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Just remember that the ACA has a provision that limits insurance companies. They must payout at least 80% of premiums collected for private policies and 85% for group policies.
Merry Christmas to you John and everyone revisiting this thread. Those on this thread have some real differences, but I purport to set them aside and move on.
I was actually referring to Joe's negative "I am a victim and can't do anything about it" type of wisdom. But you probably agree with him. I am blown away by the defeatism. There are positive things happening, but if all one sees is negativism, then that defines ones life. That is the press you will believe. That is the outcome you are essentially ensuring. It takes a lot of positive people to counteract this force.
All the best...
Ok then. Thanks for the wisdom.
I find myself surprisingly in agreement with most of what you say above. The govt corruption by moneyed interests is sickening. And I am all about exposing how the public is defrauded by this activity. However... the guardian article is way off base.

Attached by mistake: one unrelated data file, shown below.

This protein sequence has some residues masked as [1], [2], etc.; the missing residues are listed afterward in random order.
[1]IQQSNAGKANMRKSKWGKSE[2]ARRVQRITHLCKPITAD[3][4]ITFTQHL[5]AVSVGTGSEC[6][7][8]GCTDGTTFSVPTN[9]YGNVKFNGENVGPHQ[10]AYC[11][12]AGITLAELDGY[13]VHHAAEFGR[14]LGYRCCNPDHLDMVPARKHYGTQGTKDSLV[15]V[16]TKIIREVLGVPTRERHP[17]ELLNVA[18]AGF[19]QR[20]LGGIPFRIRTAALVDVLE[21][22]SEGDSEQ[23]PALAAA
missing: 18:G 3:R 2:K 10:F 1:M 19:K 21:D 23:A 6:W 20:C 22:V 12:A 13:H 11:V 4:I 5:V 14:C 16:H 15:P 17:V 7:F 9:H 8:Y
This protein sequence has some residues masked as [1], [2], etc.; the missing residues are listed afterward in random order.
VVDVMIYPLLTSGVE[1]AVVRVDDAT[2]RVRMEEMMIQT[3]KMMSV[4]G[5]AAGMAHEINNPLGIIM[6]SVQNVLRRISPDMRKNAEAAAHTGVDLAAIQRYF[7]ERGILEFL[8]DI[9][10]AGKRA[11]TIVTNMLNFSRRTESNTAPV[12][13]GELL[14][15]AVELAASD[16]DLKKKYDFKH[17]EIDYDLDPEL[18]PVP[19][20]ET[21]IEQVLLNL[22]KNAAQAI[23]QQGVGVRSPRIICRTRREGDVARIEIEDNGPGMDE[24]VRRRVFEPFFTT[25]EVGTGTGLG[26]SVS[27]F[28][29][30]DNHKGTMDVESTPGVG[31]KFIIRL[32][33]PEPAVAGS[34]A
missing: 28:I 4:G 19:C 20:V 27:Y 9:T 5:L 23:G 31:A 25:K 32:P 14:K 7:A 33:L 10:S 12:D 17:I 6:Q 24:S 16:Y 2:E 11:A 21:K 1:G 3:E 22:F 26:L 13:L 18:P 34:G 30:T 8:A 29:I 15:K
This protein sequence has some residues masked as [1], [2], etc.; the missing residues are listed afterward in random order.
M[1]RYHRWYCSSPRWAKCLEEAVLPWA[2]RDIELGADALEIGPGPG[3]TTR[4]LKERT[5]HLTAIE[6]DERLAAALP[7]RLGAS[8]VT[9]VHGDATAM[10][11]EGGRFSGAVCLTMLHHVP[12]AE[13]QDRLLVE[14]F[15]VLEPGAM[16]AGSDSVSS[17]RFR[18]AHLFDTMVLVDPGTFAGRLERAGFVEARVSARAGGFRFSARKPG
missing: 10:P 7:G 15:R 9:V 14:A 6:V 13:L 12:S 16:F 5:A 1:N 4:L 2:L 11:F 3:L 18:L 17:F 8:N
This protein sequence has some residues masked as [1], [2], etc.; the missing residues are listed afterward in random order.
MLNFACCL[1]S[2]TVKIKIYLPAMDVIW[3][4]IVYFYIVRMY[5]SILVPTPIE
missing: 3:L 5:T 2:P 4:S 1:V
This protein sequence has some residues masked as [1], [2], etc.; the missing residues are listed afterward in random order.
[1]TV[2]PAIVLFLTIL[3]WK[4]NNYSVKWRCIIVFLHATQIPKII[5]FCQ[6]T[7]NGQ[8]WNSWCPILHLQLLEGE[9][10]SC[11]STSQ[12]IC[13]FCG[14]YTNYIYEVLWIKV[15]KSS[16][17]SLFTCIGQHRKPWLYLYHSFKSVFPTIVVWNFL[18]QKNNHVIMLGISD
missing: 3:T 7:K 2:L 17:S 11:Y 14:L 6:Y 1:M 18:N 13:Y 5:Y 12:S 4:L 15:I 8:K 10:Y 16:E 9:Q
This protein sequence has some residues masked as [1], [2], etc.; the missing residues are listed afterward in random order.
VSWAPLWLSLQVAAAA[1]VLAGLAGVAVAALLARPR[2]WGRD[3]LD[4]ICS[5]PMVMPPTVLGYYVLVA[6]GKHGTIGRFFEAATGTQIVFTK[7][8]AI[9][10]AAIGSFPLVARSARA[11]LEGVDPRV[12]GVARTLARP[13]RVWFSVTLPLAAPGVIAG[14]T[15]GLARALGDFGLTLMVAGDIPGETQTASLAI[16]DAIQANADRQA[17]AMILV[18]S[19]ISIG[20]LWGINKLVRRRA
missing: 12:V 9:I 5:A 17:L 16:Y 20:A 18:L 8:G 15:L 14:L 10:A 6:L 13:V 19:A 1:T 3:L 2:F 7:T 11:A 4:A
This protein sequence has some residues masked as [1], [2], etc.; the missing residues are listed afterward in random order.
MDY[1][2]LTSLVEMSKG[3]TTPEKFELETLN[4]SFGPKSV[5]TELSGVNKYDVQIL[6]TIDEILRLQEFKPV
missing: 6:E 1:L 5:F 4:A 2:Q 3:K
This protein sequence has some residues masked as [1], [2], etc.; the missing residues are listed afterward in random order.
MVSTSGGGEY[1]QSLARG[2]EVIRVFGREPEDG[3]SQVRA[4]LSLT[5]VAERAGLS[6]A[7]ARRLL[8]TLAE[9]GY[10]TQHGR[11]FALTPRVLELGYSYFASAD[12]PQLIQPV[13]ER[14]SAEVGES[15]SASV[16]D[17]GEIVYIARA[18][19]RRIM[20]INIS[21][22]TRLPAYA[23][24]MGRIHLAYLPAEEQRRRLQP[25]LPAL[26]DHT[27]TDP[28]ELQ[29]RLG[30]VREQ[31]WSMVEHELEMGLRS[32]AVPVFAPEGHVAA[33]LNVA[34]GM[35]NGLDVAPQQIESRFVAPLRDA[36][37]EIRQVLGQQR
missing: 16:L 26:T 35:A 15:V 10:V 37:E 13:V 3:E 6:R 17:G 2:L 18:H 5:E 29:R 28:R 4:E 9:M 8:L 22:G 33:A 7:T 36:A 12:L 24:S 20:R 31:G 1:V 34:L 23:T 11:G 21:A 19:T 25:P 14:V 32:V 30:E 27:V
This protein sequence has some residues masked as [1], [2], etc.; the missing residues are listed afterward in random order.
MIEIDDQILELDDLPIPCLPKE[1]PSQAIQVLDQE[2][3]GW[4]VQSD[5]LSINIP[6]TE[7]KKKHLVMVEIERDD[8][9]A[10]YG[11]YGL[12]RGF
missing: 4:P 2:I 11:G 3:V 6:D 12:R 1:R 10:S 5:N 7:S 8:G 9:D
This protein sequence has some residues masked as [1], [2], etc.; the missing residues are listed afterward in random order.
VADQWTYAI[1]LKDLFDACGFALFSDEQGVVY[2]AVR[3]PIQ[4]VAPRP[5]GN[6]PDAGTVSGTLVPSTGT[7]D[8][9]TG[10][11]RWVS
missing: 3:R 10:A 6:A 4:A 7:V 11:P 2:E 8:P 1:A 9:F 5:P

First... the Guardian is saying how there was no public option for healthcare because industry reps were involved in writing the Act. Really? As most have said in this set of commentaries, they don't want a public option.
Second... the article and Bill Moyers ascribes evil motivation to the people involved in writing the Act, because they come from the insurance industry. One can easily generalize and make this bad assumption. But the facts are quite different. Fowler came from the industry (only 2 years) but wanted desperately to change it. Her motivations were pure. Read about her in other articles (even one link in the guardian article shows her in a highly favorable light). The profits of her ex-employer (Wellpoint) are much lower after 2010, and the long term fix is in place to limit insurance company profits by a very specific formula to which I have referred before. So Fowler is no Industry puppet.
Also in 2010, 75% of the money Wellpoint spent via lobbyists and PACs went to Republicans to fight the Act being passed.
Hmmm... the analogy doesn't work.
The minimum medical loss ratio requirement in the ACA means the payout for medical expenses must be at least 80-85% (private vs group policies) of the sum of the policy premiums. This defines how much room a company has for "expenses", employee benefits, perks, and executive salaries. Your widget story is completely off base for the ACA situation.
I will take that bet. The whole point of the Act is to reduce profiteering and to make insurance coverage affordable.
One of the provisions in the Patient Protection and Affordable Care Act is that it limits the profits of health insurance companies. The ACA imposes a minimum medical loss ratio (MLR) on all insurers. The MLR is the amount of money spent on covered person medical care divided by the total revenue received through premiums.